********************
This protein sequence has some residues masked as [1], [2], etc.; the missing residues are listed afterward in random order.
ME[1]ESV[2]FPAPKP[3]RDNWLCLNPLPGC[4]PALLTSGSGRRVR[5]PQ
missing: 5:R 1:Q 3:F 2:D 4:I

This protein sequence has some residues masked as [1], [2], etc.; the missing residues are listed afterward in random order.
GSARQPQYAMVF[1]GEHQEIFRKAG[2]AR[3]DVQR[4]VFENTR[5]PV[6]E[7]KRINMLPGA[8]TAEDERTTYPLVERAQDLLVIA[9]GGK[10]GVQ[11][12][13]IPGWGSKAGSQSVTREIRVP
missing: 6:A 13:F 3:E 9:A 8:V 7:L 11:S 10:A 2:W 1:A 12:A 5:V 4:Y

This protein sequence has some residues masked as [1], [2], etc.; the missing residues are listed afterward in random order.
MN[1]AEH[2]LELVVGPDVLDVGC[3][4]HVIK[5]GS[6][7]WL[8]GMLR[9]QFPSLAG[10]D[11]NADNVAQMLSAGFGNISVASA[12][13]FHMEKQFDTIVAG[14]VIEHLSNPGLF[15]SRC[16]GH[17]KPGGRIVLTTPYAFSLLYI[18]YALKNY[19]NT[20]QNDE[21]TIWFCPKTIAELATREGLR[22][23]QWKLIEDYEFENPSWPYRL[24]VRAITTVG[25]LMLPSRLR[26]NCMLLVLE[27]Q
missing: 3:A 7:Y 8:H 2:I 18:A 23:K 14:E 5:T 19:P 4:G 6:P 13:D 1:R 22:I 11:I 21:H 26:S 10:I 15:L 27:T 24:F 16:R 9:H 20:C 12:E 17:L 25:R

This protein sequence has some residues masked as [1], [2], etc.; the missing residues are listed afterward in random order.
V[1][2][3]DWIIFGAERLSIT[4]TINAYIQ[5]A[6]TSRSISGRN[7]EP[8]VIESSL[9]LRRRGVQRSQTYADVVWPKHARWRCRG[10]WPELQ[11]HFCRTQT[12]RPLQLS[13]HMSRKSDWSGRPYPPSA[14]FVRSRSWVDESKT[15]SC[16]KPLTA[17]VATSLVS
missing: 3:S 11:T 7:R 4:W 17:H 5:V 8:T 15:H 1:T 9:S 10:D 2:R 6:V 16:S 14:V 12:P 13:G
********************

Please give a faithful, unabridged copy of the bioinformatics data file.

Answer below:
This protein sequence has some residues masked as [1], [2], etc.; the missing residues are listed afterward in random order.
ME[1]ESV[2]FPAPKP[3]RDNWLCLNPLPGC[4]PALLTSGSGRRVR[5]PQ
missing: 5:R 1:Q 3:F 2:D 4:I

This protein sequence has some residues masked as [1], [2], etc.; the missing residues are listed afterward in random order.
GSARQPQYAMVF[1]GEHQEIFRKAG[2]AR[3]DVQR[4]VFENTR[5]PV[6]E[7]KRINMLPGA[8]TAEDERTTYPLVERAQDLLVIA[9]GGK[10]GVQ[11][12][13]IPGWGSKAGSQSVTREIRVP
missing: 6:A 13:F 3:E 9:A 8:V 7:L 11:S 10:A 2:W 1:A 12:A 5:V 4:Y

This protein sequence has some residues masked as [1], [2], etc.; the missing residues are listed afterward in random order.
MN[1]AEH[2]LELVVGPDVLDVGC[3][4]HVIK[5]GS[6][7]WL[8]GMLR[9]QFPSLAG[10]D[11]NADNVAQMLSAGFGNISVASA[12][13]FHMEKQFDTIVAG[14]VIEHLSNPGLF[15]SRC[16]GH[17]KPGGRIVLTTPYAFSLLYI[18]YALKNY[19]NT[20]QNDE[21]TIWFCPKTIAELATREGLR[22][23]QWKLIEDYEFENPSWPYRL[24]VRAITTVG[25]LMLPSRLR[26]NCMLLVLE[27]Q
missing: 3:A 7:Y 8:H 2:I 18:A 23:K 14:E 5:T 19:P 4:G 6:P 13:D 1:R 22:I 11:I 21:H 26:S 10:I 15:L 27:T 24:F 16:R 9:H 20:C 12:E 17:L 25:R

This protein sequence has some residues masked as [1], [2], etc.; the missing residues are listed afterward in random order.
V[1][2][3]DWIIFGAERLSIT[4]TINAYIQ[5]A[6]TSRSISGRN[7]EP[8]VIESSL[9]LRRRGVQRSQTYADVVWPKHARWRCRG[10]WPELQ[11]HFCRTQT[12]RPLQLS[13]HMSRKSDWSGRPYPPSA[14]FVRSRSWVDESKT[15]SC[16]KPLTA[17]VATSLVS
missing: 3:S 11:T 7:R 4:W 17:H 5:V 8:T 15:H 1:T 9:S 10:D 2:R 6:V 16:S 14:V 12:P 13:G